Official: Mexico considering USMCA ‘as it is’

Undersecretary said her government is “not considering anything” other than the agreement as it is written, amid calls from some Democrats to renegotiate certain parts.

Official: Mexico considering USMCA ‘as it is’

Undersecretary said her government is “not considering anything” other than the agreement as it is written, amid calls from some Democrats to renegotiate certain parts.

Official: Mexico considering USMCA ‘as it is’

Undersecretary said her government is “not considering anything” other than the agreement as it is written, amid calls from some Democrats to renegotiate certain parts.

 
Mexican Under Secretary for Foreign Trade Luz Maria de la Mora on Friday expressed opposition to the notion of renegotiating parts of the U.S.-Mexico-Canada Agreement (USMCA), which several Democrat lawmakers have called for as Congress awaits submission of implementing legislation.
    “We are considering this agreement as it is. We are not considering anything else,” de la Mora said during an event at the Wilson Center in Washington, D.C. “I think that the USTR or the U.S. administration will have to explain what’s in there and how this agreement responds to their concerns, which is exactly what we’re doing” with Mexican Congress.
    Though USMCA brings NAFTA labor and environmental provisions into the core text, making them legally enforceable, Democrats have expressed concern about whether such provisions will be enforceable in practice.    Democrats also have expressed concern about a provision that would provide a 10-year exclusivity period for test data to be utilized in development of biologic medicines.
    The 10-year test period is longer than the maximum eight-year period provided in the Trans-Pacific Partnership but shorter than the 12-year timeline provided in U.S. law.
   Kenneth Smith Ramos, who led Mexico’s USMCA negotiations for the administration of former President Enrique Pena Nieto, last month said reopening talks could risk unraveling the entire agreement prior to implementation and noted that while some Democrats have voiced concerns with the labor chapter, that language is more advanced than any other free trade agreement’s labor chapter.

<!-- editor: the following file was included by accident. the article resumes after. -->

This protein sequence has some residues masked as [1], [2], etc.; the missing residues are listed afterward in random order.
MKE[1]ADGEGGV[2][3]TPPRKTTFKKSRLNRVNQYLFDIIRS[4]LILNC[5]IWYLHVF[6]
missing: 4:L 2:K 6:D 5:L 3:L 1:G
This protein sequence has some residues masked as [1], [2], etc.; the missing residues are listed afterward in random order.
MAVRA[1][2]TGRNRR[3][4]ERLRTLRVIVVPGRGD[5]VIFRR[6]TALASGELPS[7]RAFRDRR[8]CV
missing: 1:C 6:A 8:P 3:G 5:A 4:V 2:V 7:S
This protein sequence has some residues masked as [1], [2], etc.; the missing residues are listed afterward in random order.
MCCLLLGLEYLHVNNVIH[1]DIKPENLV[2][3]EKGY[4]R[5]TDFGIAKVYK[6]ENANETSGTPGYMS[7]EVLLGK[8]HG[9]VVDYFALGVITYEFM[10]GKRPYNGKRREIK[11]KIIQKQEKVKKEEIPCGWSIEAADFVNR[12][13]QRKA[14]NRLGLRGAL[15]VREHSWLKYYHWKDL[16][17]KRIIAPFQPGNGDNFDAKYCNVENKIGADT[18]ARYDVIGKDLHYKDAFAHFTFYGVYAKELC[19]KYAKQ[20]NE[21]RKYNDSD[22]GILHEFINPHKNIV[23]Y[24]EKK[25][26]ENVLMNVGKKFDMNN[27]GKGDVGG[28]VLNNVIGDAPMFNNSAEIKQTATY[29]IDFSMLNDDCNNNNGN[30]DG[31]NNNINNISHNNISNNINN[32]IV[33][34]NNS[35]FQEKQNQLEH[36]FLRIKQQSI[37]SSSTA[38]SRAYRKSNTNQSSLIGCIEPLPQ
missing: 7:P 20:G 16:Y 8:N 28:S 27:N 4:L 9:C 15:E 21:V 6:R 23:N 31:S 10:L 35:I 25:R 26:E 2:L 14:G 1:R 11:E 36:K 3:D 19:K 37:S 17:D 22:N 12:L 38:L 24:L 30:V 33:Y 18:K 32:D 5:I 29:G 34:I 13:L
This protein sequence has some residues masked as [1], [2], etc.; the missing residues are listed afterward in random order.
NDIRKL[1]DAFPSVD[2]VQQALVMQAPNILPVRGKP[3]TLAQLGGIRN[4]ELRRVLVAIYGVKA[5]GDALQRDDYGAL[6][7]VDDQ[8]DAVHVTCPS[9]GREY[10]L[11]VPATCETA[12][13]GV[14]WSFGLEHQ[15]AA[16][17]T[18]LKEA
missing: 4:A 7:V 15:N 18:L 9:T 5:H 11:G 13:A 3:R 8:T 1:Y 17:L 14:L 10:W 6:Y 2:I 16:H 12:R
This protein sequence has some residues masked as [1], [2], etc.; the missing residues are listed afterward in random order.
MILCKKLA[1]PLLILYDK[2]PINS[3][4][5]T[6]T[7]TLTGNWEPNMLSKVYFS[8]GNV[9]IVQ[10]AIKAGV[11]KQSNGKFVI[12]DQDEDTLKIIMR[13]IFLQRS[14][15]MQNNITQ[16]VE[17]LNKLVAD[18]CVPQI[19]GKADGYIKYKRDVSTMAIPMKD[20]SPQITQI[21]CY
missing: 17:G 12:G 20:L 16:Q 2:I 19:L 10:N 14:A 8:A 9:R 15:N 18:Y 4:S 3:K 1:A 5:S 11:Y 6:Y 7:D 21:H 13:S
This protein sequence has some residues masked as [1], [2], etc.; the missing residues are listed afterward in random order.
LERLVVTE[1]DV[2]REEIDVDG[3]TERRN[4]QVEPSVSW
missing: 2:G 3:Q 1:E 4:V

Mexico currently is considering labor reform legislation, in line with USMCA, de la Mora said.
    She also noted that U.S. Section 232 steel and aluminum tariffs “need to be solved soon.” While there is a global steel overcapacity issue, Mexico isn’t part of the problem and runs a trade deficit with the U.S. in steel, de la Mora said.    Customs and Border Protection mechanisms to monitor and combat transshipment could be a potential solution, she said.
    Mexico is considering changing its mix of U.S. products targeted in ongoing retaliation for U.S. steel and aluminum tariffs, de la Mora said. Those products will likely include new agricultural and industrial products, she said.
   “Some of them will remain — but yes — we’re in the process of assessing that, and you can expect to see something new in the next couple of months,” de la Mora said.

The year 2018 was a turbulent one for the container shipping industry, but it might have been only a warm-up for 2019.

U.S-flagged Great Lake freighters moved 3.1 million tons of cargo in January, a 110 percent year-over-year increase and 44 percent above the month’s five-year average.

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Official: Mexico considering USMCA ‘as it is’

Undersecretary said her government is “not considering anything” other than the agreement as it is written, amid calls from some Democrats to renegotiate certain parts.

Feb 18, 2019 on Dec 27, 2018AmericanShipper.com

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Official: Mexico considering USMCA ‘as it is’

Undersecretary said her government is “not considering anything” other than the agreement as it is written, amid calls from some Democrats to renegotiate certain parts.

Feb 18, 2019 on Dec 27, 2018AmericanShipper.com